Spotify is today launching support for audiobooks on its streaming service, offering a third type of audio content for its customers beyond music and podcasts. Initially, audiobooks will be made available to U.S. users who will be able to access a selection of some 300,000+ titles, recommended by Spotify editors. But over time, the company says it plans to expand audiobooks to other markets, grow its selection and begin to use algorithmic recommendations to suggest books to users, as it does now with its other audio formats.
The titles will be discoverable in a new “Audiobooks” hub in the Spotify app and in other areas, including users’ curated recommendations, where they can be purchased à la carte.
Like other audiobook services, Spotify will offer a set of standard features, including the ability to download titles for offline listening, adjust the playback speed, rate titles and listen across devices.
Unlike other platforms, however, every title is individually priced instead of there being a single, consistent price across all books in the catalog. Spotify intends this to be one of the key differentiators and competitive advantages of its service.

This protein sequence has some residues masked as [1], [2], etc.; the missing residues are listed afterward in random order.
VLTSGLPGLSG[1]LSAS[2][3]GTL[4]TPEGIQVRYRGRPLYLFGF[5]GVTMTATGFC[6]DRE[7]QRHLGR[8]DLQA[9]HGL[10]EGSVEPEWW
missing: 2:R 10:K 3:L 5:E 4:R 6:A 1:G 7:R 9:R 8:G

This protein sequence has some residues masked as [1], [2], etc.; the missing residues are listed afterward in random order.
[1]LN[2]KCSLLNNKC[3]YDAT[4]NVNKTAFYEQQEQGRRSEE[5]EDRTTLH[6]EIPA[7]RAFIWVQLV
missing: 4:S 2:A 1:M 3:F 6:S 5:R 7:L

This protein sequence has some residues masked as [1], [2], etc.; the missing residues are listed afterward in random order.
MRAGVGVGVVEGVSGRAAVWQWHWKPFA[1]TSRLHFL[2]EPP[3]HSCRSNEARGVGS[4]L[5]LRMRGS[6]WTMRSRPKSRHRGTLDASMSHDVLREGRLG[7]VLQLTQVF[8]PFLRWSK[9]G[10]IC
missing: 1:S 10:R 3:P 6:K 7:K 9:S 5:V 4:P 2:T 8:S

“We think that a more fluid pricing model would actually allow for both an audience that has never consumed this format to start consuming it on Spotify,” explained Nir Zicherman, Spotify VP and Global Head of Audiobooks and Gated Content, in a briefing. Plus, he added, it could work for authors who may not have found their audience in the past.
The company also said royalty rates will be consistent with industry norms, but these vary by publisher. It did not provide a range.
Unlike Audible, which sells subscriptions and “credits” to buy audiobooks via in-app purchases, Spotify will not be using the app stores’ own payment systems for its audiobook sales. Instead, it will offer previews of the book’s content for free, but users will be directed to Spotify’s website to complete their purchases, the company told reporters. Afterward, the purchased audiobook will be unlocked in the app and saved to the user’s library.
It’s worth noting Spotify’s ability to avoid in-app purchases on iOS follows a policy change Apple announced back in March which focused on “reader” apps — meaning those designed to provide access to digital content like music, books, videos or magazines. Apple said these apps could now use external links, if approved. Google, meanwhile, began piloting third-party billing earlier this year, with Spotify as its first customer.
Spotify wouldn’t discuss which policies enabled it to direct customers to its website for purchases, but claims its system is “compliant” with app store rules.
Spotify wouldn’t disclose its future plans for audiobooks in detail, either, but an exec did suggest the company would explore other business models, like, perhaps, subscriptions and advertising. It also aims to explore how to make podcasts more interactive, similar to how it added interactive features to podcasts. And it hinted that it may be able to tie in audiobooks to other parts of its business — for instance by offering a Spotify playlist to accompany an audiobook title as bonus material.